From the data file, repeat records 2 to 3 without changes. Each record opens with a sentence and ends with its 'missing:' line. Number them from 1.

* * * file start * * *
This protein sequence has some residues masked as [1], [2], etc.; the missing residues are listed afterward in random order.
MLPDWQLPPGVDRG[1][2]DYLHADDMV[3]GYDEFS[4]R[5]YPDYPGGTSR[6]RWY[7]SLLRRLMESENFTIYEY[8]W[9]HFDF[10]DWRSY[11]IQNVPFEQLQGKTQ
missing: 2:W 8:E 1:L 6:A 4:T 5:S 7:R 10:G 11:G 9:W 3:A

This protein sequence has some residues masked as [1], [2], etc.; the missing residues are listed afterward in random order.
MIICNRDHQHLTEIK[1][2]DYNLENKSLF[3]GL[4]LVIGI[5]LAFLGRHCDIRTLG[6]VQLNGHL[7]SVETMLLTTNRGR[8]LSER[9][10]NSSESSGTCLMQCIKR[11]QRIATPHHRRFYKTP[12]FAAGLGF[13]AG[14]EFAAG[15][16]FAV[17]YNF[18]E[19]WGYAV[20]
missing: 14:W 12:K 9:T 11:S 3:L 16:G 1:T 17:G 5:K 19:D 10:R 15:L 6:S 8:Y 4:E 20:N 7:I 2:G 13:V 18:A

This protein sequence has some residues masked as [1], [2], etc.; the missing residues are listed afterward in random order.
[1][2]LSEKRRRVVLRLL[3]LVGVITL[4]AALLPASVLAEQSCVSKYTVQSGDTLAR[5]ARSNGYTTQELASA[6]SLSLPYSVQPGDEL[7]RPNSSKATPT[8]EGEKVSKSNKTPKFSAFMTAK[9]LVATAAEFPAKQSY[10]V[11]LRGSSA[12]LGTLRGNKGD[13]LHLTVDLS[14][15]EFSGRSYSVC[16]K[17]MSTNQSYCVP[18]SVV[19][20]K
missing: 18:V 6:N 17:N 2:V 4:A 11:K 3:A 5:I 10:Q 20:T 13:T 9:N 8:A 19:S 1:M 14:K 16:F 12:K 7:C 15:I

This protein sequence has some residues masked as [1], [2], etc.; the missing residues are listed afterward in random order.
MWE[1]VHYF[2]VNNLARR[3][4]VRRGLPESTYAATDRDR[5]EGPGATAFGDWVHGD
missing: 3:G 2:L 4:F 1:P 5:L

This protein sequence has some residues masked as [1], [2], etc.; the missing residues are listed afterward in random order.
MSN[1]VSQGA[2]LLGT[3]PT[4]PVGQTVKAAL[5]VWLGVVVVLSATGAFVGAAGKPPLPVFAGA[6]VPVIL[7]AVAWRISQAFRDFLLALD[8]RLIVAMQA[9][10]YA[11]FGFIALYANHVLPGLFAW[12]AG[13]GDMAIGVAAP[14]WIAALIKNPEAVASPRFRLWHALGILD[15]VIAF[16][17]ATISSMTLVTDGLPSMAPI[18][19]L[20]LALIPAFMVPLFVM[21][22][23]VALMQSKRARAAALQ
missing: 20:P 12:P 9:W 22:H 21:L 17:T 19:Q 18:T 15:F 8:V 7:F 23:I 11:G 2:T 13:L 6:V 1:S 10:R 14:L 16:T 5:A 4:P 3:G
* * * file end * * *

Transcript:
This protein sequence has some residues masked as [1], [2], etc.; the missing residues are listed afterward in random order.
MIICNRDHQHLTEIK[1][2]DYNLENKSLF[3]GL[4]LVIGI[5]LAFLGRHCDIRTLG[6]VQLNGHL[7]SVETMLLTTNRGR[8]LSER[9][10]NSSESSGTCLMQCIKR[11]QRIATPHHRRFYKTP[12]FAAGLGF[13]AG[14]EFAAG[15][16]FAV[17]YNF[18]E[19]WGYAV[20]
missing: 14:W 12:K 9:T 11:S 3:L 16:G 1:T 17:G 5:K 19:D 10:R 15:L 6:S 8:Y 4:E 20:N 7:I 2:G 13:V 18:A

This protein sequence has some residues masked as [1], [2], etc.; the missing residues are listed afterward in random order.
[1][2]LSEKRRRVVLRLL[3]LVGVITL[4]AALLPASVLAEQSCVSKYTVQSGDTLAR[5]ARSNGYTTQELASA[6]SLSLPYSVQPGDEL[7]RPNSSKATPT[8]EGEKVSKSNKTPKFSAFMTAK[9]LVATAAEFPAKQSY[10]V[11]LRGSSA[12]LGTLRGNKGD[13]LHLTVDLS[14][15]EFSGRSYSVC[16]K[17]MSTNQSYCVP[18]SVV[19][20]K
missing: 18:V 6:N 17:N 2:V 4:A 11:K 3:A 5:I 10:Q 20:T 13:T 9:N 8:A 19:S 1:M 14:K 16:F 12:K 7:C 15:I